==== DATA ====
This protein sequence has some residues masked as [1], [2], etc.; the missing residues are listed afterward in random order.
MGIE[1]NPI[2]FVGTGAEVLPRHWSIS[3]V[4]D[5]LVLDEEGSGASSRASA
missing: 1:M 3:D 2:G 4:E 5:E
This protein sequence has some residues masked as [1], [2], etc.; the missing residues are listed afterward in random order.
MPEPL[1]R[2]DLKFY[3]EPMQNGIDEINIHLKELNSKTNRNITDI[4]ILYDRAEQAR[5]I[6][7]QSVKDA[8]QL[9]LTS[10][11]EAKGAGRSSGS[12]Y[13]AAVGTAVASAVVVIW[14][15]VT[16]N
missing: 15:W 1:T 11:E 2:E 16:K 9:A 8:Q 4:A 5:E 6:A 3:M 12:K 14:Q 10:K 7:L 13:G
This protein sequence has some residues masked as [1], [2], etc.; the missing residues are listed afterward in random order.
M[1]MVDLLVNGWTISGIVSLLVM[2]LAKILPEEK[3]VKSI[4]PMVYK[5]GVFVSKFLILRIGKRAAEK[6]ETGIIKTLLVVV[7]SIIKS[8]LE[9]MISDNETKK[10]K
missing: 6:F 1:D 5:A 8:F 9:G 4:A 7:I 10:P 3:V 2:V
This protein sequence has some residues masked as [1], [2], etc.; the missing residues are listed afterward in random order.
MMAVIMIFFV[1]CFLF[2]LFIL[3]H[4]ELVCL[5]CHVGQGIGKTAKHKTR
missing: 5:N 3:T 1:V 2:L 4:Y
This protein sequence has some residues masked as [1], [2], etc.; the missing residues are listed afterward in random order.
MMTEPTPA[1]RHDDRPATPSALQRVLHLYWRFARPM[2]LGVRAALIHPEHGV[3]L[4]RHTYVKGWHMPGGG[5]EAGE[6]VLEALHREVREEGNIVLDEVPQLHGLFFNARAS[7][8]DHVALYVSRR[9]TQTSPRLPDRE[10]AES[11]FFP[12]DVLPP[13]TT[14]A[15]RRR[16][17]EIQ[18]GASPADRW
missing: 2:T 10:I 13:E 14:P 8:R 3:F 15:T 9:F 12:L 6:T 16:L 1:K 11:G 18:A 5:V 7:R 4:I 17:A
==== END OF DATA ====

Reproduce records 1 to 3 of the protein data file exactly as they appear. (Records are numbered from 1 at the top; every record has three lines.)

This protein sequence has some residues masked as [1], [2], etc.; the missing residues are listed afterward in random order.
MGIE[1]NPI[2]FVGTGAEVLPRHWSIS[3]V[4]D[5]LVLDEEGSGASSRASA
missing: 1:M 3:D 2:G 4:E 5:E
This protein sequence has some residues masked as [1], [2], etc.; the missing residues are listed afterward in random order.
MPEPL[1]R[2]DLKFY[3]EPMQNGIDEINIHLKELNSKTNRNITDI[4]ILYDRAEQAR[5]I[6][7]QSVKDA[8]QL[9]LTS[10][11]EAKGAGRSSGS[12]Y[13]AAVGTAVASAVVVIW[14][15]VT[16]N
missing: 15:W 1:T 11:E 2:E 16:K 9:A 8:Q 4:A 5:E 6:A 3:M 12:K 14:Q 10:K 7:L 13:G
This protein sequence has some residues masked as [1], [2], etc.; the missing residues are listed afterward in random order.
M[1]MVDLLVNGWTISGIVSLLVM[2]LAKILPEEK[3]VKSI[4]PMVYK[5]GVFVSKFLILRIGKRAAEK[6]ETGIIKTLLVVV[7]SIIKS[8]LE[9]MISDNETKK[10]K
missing: 6:F 1:D 5:A 8:F 9:G 4:A 7:I 10:P 3:V 2:V